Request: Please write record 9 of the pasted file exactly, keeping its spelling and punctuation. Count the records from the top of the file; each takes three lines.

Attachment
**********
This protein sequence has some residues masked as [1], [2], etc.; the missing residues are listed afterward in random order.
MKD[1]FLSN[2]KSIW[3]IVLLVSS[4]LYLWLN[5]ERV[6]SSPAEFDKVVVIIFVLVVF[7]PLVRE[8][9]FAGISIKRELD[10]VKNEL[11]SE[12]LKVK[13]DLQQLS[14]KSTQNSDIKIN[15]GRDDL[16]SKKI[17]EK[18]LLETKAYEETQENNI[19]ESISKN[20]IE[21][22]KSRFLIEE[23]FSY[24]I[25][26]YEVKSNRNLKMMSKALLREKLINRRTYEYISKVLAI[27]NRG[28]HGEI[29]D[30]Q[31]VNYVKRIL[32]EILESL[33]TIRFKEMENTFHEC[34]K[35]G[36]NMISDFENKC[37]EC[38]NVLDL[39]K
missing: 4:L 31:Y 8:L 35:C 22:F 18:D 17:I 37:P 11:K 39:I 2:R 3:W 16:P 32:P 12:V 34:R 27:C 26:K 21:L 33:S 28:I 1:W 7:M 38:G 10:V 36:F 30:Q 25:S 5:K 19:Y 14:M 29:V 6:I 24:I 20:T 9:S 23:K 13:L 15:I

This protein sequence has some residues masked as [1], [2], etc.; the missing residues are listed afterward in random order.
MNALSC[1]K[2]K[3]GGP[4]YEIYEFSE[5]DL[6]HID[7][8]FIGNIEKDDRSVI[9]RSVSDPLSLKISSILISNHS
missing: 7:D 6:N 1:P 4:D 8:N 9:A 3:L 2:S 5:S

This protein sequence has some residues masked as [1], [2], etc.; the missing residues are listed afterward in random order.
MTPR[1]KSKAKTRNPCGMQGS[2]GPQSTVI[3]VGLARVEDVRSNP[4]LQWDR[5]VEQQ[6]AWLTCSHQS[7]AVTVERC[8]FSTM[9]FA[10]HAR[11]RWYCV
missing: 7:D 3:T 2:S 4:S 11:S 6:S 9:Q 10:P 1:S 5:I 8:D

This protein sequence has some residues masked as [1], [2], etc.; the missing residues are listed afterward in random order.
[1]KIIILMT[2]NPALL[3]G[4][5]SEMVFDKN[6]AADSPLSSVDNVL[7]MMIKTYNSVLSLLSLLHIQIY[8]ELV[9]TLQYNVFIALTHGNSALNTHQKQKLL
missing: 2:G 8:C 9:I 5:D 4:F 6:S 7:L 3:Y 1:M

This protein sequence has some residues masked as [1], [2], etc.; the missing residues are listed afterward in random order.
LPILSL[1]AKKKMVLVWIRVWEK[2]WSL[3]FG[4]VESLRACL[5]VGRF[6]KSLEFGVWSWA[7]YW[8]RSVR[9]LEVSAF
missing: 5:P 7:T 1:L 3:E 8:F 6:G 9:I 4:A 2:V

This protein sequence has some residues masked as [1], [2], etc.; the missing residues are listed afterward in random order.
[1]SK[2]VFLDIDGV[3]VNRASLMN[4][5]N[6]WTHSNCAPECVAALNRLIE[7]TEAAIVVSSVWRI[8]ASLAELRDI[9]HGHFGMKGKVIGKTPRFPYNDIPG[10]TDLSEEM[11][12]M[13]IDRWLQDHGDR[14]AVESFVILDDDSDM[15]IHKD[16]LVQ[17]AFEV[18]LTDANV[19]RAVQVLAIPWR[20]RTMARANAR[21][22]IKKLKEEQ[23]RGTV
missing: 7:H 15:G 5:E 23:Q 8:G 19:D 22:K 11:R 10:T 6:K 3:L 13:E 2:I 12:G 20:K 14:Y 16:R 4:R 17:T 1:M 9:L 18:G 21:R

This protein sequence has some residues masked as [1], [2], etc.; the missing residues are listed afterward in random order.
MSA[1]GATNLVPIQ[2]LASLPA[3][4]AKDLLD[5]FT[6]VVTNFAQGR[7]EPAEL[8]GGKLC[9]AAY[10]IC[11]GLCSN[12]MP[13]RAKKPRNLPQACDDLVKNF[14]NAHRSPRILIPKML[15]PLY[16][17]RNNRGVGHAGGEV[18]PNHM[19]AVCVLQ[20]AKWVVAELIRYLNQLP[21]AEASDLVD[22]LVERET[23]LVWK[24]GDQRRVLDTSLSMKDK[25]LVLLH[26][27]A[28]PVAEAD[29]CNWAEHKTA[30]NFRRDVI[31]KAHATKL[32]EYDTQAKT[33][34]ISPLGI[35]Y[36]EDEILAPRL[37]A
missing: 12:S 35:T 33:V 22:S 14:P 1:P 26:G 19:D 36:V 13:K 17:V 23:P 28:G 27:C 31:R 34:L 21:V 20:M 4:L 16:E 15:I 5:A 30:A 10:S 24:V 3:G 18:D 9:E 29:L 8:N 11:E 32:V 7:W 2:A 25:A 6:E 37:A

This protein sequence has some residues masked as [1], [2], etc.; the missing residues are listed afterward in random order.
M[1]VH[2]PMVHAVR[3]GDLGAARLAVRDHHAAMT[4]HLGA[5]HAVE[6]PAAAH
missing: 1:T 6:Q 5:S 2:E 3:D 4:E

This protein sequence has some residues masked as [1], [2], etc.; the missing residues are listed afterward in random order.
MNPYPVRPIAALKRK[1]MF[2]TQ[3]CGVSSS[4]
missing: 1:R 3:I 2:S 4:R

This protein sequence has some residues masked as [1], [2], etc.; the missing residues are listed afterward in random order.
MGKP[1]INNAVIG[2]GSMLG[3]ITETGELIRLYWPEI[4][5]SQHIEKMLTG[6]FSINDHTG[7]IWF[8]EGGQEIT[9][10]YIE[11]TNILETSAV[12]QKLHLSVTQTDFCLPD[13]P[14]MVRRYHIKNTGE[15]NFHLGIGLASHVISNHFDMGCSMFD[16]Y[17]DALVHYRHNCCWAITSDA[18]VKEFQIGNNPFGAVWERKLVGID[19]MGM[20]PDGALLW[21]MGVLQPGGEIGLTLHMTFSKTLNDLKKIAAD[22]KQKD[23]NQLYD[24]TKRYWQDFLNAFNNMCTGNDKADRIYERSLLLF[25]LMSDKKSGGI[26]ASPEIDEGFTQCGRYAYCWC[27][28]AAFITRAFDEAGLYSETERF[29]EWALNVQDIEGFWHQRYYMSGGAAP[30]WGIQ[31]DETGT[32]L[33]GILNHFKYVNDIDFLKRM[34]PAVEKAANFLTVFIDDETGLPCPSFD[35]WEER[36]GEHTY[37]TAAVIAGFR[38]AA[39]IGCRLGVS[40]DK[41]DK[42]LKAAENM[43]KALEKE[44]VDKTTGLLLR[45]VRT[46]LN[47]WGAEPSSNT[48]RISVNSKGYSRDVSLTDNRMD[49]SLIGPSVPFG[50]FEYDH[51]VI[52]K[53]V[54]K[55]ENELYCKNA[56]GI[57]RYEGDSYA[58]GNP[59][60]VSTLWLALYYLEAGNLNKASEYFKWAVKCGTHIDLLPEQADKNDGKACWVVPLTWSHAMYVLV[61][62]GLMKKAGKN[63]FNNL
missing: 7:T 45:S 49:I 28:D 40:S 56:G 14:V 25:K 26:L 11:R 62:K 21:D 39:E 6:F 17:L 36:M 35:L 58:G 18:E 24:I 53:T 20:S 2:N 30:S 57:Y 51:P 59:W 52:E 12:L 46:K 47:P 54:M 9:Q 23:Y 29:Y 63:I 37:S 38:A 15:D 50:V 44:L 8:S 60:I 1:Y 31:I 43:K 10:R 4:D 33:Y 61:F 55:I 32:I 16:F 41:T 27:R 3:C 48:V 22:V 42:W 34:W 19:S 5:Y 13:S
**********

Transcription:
This protein sequence has some residues masked as [1], [2], etc.; the missing residues are listed afterward in random order.
MNPYPVRPIAALKRK[1]MF[2]TQ[3]CGVSSS[4]
missing: 1:R 3:I 2:S 4:R